As I try to understand how one would publish a large chess book, it feels that chess gives some pretty custom requirements for an editor or publisher. I am pretty sure that chess authors use Chessbase or similar software for writing their books and then pass them off to editors who proofread and do all the final layout and typesetting for printed version. Since Chessbase does not support proper document management (export to RTF is as far as it goes), and layout software like InDesign don't support adding chess diagrams, do software publishers like Gambit, Everyman chess, Quality Chess, etc have their own chess aware custom publishing tools? Or do editors just use regular publishing software and then insert diagrams by hand to optimize for page space as they see fit, with plenty of room for manual errors (i.e. inserting diagrams that don't match the moves)?

  • Dunno the general case (so this is a comment), but German chess problem journal "Die Schwalbe" at least have their own fonts (not surprising given the need for fairy chess symbols). Mar 3 at 13:43

This is less a question about chess, than a publishing question. The answer is:

No. The publishing industry largely uses publishing software (open source, and proprietary) to publish books, including chess books. You've named one - InDesign.

Software such as Adobe's InDesign or Open Source software such as SILE or LaTex can lay out a book given the correct font. Fonts can be used with Typesetting software to represent positions and pieces.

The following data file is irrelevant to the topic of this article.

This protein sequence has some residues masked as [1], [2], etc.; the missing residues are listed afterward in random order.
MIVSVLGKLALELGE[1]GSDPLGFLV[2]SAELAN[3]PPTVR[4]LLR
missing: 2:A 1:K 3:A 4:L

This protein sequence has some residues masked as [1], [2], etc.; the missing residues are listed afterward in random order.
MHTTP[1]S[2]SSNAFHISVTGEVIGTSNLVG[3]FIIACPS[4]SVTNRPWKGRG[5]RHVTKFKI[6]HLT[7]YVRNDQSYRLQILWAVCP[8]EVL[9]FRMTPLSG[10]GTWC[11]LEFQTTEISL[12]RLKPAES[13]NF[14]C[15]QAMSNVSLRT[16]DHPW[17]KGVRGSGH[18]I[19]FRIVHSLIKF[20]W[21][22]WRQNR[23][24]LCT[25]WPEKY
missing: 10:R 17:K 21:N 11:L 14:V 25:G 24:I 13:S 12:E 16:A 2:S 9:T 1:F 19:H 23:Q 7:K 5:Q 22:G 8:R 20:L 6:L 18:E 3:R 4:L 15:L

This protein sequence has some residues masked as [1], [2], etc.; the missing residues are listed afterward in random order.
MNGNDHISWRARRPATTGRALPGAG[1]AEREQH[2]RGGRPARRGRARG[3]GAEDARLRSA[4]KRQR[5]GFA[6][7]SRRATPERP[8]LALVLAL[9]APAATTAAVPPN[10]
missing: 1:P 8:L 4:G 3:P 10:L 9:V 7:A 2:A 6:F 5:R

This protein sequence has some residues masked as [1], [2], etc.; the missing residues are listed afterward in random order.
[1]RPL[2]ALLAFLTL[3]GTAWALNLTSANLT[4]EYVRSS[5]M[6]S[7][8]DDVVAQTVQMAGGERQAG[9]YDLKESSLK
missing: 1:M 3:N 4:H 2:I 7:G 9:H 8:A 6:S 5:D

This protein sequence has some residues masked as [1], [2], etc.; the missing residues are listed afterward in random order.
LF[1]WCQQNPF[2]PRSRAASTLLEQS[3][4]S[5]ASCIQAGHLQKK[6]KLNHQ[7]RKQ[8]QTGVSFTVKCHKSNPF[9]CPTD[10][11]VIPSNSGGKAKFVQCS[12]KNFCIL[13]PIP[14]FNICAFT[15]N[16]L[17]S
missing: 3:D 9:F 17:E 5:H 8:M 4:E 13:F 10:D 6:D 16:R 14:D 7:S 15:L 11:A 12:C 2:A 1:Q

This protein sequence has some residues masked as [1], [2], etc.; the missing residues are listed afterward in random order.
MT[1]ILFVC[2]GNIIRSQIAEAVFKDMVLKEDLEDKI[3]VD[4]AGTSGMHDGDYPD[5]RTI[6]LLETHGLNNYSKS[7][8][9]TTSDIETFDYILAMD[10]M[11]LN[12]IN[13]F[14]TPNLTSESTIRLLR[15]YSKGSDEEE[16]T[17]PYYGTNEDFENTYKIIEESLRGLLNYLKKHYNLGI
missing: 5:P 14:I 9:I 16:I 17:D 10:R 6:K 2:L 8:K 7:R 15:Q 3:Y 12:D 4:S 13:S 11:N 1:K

For example a common book font is Chess Mérida:

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This font also includes black backgrounds and pieces on backgrounds so you can make images such as:

enter image description here

The font converts that from the text:

$ + + + +%  
$+ + + + %  
$ + + + +%  
$+ + + + %  

(Download the font here and cut that text into a Word Document and change the text to the Chess font and see for yourself)

You can find many chess fonts to use with your publishing software here.

  • 2
    I can't answer for Gambit, but I can ask some of my friends with experience working there. If you want to typeset books on your own, consider LaTeX with skak package. Seems to work well, according to sharelatex.com/learn/Chess_notation
    – Timothy Ha
    May 20 '17 at 8:36

I also had this question, and as a graphic designer, I was stunned to find no real solution was created for InDesign, and LaTeX was the only viable option to typeset a book or magazine.

So I took it upon myself to write a script to create scalable chess diagrams from FEN notation. I also created a font family for figurine chess notation. I know it's late for this. But no one else has created it, and I figure someone will find my solution helpful.

Here is a video to show how easy it is to use.

enter image description here

For more information and to download the free script and font, see my website.


All publishers have their own software and standards for publishing.

Are you self publishing and printing your own book? If not then you must ask whoever will print or publish the book what their requirements are.

When I was a small publisher looking at this I just used a chess font and arranged the diagrams myself. But that was several decades ago. Now there is fancier software to help book layout including chess specific ones.


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